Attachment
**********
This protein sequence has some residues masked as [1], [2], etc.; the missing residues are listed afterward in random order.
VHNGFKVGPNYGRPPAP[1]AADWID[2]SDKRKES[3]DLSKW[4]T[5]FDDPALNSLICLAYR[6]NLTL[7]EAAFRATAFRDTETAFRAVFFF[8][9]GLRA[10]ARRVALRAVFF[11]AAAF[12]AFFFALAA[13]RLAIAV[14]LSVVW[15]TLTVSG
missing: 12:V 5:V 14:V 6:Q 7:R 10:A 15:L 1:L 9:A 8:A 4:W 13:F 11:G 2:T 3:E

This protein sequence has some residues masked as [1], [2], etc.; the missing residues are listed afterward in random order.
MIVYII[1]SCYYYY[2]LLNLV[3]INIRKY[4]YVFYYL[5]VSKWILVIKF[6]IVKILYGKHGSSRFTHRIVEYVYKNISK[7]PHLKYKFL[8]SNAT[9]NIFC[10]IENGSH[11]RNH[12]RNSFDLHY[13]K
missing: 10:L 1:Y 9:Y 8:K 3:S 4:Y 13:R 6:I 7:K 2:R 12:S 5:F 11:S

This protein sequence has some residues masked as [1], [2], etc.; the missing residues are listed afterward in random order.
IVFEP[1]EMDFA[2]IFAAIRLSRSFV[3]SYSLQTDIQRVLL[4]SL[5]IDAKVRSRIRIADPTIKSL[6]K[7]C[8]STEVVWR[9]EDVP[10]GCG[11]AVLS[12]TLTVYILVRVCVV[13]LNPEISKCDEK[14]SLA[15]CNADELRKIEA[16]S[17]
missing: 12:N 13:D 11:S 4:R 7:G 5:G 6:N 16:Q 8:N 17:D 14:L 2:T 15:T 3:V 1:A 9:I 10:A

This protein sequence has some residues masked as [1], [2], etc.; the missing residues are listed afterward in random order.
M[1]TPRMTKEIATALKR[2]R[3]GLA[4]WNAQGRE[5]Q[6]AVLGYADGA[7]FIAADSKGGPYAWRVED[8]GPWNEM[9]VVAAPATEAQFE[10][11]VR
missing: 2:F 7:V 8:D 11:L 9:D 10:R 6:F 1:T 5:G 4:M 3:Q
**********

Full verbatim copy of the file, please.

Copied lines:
This protein sequence has some residues masked as [1], [2], etc.; the missing residues are listed afterward in random order.
VHNGFKVGPNYGRPPAP[1]AADWID[2]SDKRKES[3]DLSKW[4]T[5]FDDPALNSLICLAYR[6]NLTL[7]EAAFRATAFRDTETAFRAVFFF[8][9]GLRA[10]ARRVALRAVFF[11]AAAF[12]AFFFALAA[13]RLAIAV[14]LSVVW[15]TLTVSG
missing: 12:V 5:V 14:V 6:Q 7:R 10:A 15:L 1:L 9:A 8:A 4:W 13:F 11:G 2:T 3:E

This protein sequence has some residues masked as [1], [2], etc.; the missing residues are listed afterward in random order.
MIVYII[1]SCYYYY[2]LLNLV[3]INIRKY[4]YVFYYL[5]VSKWILVIKF[6]IVKILYGKHGSSRFTHRIVEYVYKNISK[7]PHLKYKFL[8]SNAT[9]NIFC[10]IENGSH[11]RNH[12]RNSFDLHY[13]K
missing: 10:L 1:Y 9:Y 8:K 3:S 4:Y 13:R 6:I 7:K 2:R 12:S 5:F 11:S

This protein sequence has some residues masked as [1], [2], etc.; the missing residues are listed afterward in random order.
IVFEP[1]EMDFA[2]IFAAIRLSRSFV[3]SYSLQTDIQRVLL[4]SL[5]IDAKVRSRIRIADPTIKSL[6]K[7]C[8]STEVVWR[9]EDVP[10]GCG[11]AVLS[12]TLTVYILVRVCVV[13]LNPEISKCDEK[14]SLA[15]CNADELRKIEA[16]S[17]
missing: 12:N 13:D 11:S 4:R 7:G 5:G 6:N 16:Q 8:N 17:D 14:L 2:T 15:T 3:V 1:A 9:I 10:A

This protein sequence has some residues masked as [1], [2], etc.; the missing residues are listed afterward in random order.
M[1]TPRMTKEIATALKR[2]R[3]GLA[4]WNAQGRE[5]Q[6]AVLGYADGA[7]FIAADSKGGPYAWRVED[8]GPWNEM[9]VVAAPATEAQFE[10][11]VR
missing: 2:F 7:V 8:D 11:L 9:D 10:R 6:F 1:T 5:G 4:M 3:Q